An occupational pension is one that is tied to a person's job. There are two main types of occupational pensions, but their goal is the same: to build up a fund of money, grow the fund, and use it to pay for pensions for the employees who have a claim on the benefits.
The defined benefit pension is a form of pension fund that guarantees a certain level of benefits to employees who retire from the employer that operates the fund. These benefits represent be a percentage of the worker's final salary or a flat dollar amount. In the United States, pension funds that offer defined benefits are most common among government agencies.
A defined contributions pension plan has employees and employers making contributions to a general pension fund. At the time of retirement or a withdrawal at another time, the worker can draw down money from the fund according to how much he has contributed and how the fund's investments have performed. Many different types of pension funds fall under the category of defined contributions, including 401(k) plans, profit-sharing plans, employee stock ownership plans and individual retirement arrangements.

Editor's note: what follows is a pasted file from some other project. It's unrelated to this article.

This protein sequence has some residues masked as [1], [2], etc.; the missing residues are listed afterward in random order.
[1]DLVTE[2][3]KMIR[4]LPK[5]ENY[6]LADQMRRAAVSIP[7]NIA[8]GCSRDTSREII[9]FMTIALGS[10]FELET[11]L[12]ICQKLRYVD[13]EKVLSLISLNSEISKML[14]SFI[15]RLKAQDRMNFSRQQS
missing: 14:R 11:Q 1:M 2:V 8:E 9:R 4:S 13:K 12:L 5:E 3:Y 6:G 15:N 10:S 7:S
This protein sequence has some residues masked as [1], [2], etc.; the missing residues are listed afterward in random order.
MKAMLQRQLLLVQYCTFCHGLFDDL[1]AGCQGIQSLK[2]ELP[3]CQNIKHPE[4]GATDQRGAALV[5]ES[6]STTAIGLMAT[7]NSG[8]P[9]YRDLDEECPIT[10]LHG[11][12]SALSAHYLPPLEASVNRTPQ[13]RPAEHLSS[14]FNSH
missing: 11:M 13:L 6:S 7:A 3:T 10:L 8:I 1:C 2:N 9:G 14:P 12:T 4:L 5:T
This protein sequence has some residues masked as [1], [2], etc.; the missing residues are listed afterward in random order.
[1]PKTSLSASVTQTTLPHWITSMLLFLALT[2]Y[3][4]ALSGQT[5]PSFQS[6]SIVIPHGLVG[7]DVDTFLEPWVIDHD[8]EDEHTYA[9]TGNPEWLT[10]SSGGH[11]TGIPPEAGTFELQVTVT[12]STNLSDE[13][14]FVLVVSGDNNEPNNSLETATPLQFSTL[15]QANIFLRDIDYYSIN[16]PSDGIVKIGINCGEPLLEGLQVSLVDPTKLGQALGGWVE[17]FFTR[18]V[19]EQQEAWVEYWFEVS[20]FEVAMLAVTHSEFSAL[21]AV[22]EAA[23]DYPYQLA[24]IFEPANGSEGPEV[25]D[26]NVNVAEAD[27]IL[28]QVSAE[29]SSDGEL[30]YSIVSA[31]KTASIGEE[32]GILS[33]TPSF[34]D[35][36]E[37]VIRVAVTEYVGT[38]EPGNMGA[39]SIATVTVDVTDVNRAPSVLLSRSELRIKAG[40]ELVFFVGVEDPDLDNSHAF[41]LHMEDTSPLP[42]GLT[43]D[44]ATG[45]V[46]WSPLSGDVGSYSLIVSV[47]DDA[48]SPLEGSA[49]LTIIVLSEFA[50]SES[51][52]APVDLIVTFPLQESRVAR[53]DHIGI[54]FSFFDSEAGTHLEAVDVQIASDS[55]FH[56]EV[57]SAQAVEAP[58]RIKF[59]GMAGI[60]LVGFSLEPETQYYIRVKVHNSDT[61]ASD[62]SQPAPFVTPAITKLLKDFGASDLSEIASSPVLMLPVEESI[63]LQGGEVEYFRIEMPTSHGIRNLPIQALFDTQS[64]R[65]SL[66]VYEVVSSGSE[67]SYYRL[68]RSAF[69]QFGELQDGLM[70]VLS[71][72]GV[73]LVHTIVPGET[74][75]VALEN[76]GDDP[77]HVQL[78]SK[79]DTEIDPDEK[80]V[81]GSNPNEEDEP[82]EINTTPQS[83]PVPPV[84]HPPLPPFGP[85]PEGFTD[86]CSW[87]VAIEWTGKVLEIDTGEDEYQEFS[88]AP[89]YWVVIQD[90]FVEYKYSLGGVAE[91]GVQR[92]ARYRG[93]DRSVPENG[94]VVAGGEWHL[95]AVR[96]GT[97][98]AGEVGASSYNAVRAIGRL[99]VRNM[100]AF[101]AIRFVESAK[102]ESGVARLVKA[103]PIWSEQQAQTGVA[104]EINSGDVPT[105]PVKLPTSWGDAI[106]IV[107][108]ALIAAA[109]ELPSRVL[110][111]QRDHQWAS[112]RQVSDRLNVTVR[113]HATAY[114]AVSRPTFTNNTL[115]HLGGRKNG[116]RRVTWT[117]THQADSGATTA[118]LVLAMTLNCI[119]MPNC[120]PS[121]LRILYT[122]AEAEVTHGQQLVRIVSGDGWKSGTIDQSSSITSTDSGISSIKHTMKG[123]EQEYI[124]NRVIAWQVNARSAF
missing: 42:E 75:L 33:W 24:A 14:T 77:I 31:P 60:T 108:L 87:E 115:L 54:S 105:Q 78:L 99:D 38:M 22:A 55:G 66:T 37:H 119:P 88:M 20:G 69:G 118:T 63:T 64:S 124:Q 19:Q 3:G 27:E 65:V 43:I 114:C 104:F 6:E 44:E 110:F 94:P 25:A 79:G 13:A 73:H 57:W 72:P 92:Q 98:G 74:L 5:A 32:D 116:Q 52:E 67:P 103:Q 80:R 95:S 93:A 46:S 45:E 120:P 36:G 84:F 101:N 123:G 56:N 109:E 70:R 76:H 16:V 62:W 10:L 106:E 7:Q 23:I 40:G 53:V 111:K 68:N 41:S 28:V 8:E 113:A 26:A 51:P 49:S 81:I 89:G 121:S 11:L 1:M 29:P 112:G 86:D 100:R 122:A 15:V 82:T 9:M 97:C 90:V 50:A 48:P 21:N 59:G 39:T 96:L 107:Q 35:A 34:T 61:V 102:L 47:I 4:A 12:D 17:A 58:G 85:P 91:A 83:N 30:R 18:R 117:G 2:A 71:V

Regardless of the type, occupational pension funds must grow to ensure that they can afford their current and future obligations to workers. As a result, pension funds make significant investments in a variety of asset classes to ensure both growth and stability. Pension funds have specific goals to meet, in that the amount of current workers who will be able to claim benefits upon retirement and the number of retired workers currently claiming benefits are both known.
Usually, a financial services firm actually operates a pension fund. Pension funds have significance for several parties: the employer who offers them, the worker who contributes to them, the retiree who depends on them for income, the financial firm that operates them, and the market that accommodates their investments. Pension funds can be some of the largest institutional investors in the world, so their investment choices can affect individuals who are not otherwise related to the occupation or workplace offering the pension plan.
Andrew Gellert is a graduate student who has written science, business, finance and economics articles for four years. He was also the editor of his own section of his college's newspaper, "The Cowl," and has published in his undergraduate economics department's newsletter.